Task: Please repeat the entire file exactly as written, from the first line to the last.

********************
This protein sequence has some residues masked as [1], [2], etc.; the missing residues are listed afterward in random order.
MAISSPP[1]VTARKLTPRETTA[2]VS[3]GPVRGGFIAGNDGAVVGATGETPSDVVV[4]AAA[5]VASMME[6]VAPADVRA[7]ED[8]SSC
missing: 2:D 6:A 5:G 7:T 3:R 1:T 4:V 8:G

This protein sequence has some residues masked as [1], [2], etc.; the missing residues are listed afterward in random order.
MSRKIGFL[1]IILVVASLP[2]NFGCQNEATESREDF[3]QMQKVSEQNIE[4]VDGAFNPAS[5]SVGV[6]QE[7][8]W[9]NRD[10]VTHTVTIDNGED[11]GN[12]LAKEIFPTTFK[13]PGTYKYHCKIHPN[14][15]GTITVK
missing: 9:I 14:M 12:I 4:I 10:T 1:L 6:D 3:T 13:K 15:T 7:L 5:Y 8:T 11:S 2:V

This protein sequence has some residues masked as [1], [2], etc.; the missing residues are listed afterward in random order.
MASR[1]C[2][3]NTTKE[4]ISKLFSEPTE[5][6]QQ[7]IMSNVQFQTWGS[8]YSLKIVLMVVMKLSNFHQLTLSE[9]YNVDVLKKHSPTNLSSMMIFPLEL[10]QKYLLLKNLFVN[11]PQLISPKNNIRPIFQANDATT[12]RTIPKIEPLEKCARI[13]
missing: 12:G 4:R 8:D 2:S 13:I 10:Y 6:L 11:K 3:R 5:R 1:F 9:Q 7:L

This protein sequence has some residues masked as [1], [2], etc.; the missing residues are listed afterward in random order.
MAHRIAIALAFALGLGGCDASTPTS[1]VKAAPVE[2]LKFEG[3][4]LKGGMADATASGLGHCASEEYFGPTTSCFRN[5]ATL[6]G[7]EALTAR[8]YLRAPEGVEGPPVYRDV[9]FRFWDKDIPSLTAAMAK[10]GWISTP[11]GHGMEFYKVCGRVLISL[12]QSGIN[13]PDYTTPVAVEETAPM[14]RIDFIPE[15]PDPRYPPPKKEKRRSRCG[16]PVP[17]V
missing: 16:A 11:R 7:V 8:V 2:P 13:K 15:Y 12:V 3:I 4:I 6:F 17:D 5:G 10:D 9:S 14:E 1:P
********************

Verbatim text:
This protein sequence has some residues masked as [1], [2], etc.; the missing residues are listed afterward in random order.
MAISSPP[1]VTARKLTPRETTA[2]VS[3]GPVRGGFIAGNDGAVVGATGETPSDVVV[4]AAA[5]VASMME[6]VAPADVRA[7]ED[8]SSC
missing: 2:D 6:A 5:G 7:T 3:R 1:T 4:V 8:G

This protein sequence has some residues masked as [1], [2], etc.; the missing residues are listed afterward in random order.
MSRKIGFL[1]IILVVASLP[2]NFGCQNEATESREDF[3]QMQKVSEQNIE[4]VDGAFNPAS[5]SVGV[6]QE[7][8]W[9]NRD[10]VTHTVTIDNGED[11]GN[12]LAKEIFPTTFK[13]PGTYKYHCKIHPN[14][15]GTITVK
missing: 9:I 14:M 12:I 4:I 10:T 1:L 6:D 3:T 13:K 15:T 7:L 5:Y 8:T 11:S 2:V

This protein sequence has some residues masked as [1], [2], etc.; the missing residues are listed afterward in random order.
MASR[1]C[2][3]NTTKE[4]ISKLFSEPTE[5][6]QQ[7]IMSNVQFQTWGS[8]YSLKIVLMVVMKLSNFHQLTLSE[9]YNVDVLKKHSPTNLSSMMIFPLEL[10]QKYLLLKNLFVN[11]PQLISPKNNIRPIFQANDATT[12]RTIPKIEPLEKCARI[13]
missing: 12:G 4:R 8:D 2:S 13:I 10:Y 6:L 11:K 3:R 5:R 1:F 9:Q 7:L

This protein sequence has some residues masked as [1], [2], etc.; the missing residues are listed afterward in random order.
MAHRIAIALAFALGLGGCDASTPTS[1]VKAAPVE[2]LKFEG[3][4]LKGGMADATASGLGHCASEEYFGPTTSCFRN[5]ATL[6]G[7]EALTAR[8]YLRAPEGVEGPPVYRDV[9]FRFWDKDIPSLTAAMAK[10]GWISTP[11]GHGMEFYKVCGRVLISL[12]QSGIN[13]PDYTTPVAVEETAPM[14]RIDFIPE[15]PDPRYPPPKKEKRRSRCG[16]PVP[17]V
missing: 16:A 11:R 7:V 8:V 2:P 13:K 15:Y 12:V 3:I 4:I 6:F 17:D 5:G 10:D 9:S 14:E 1:P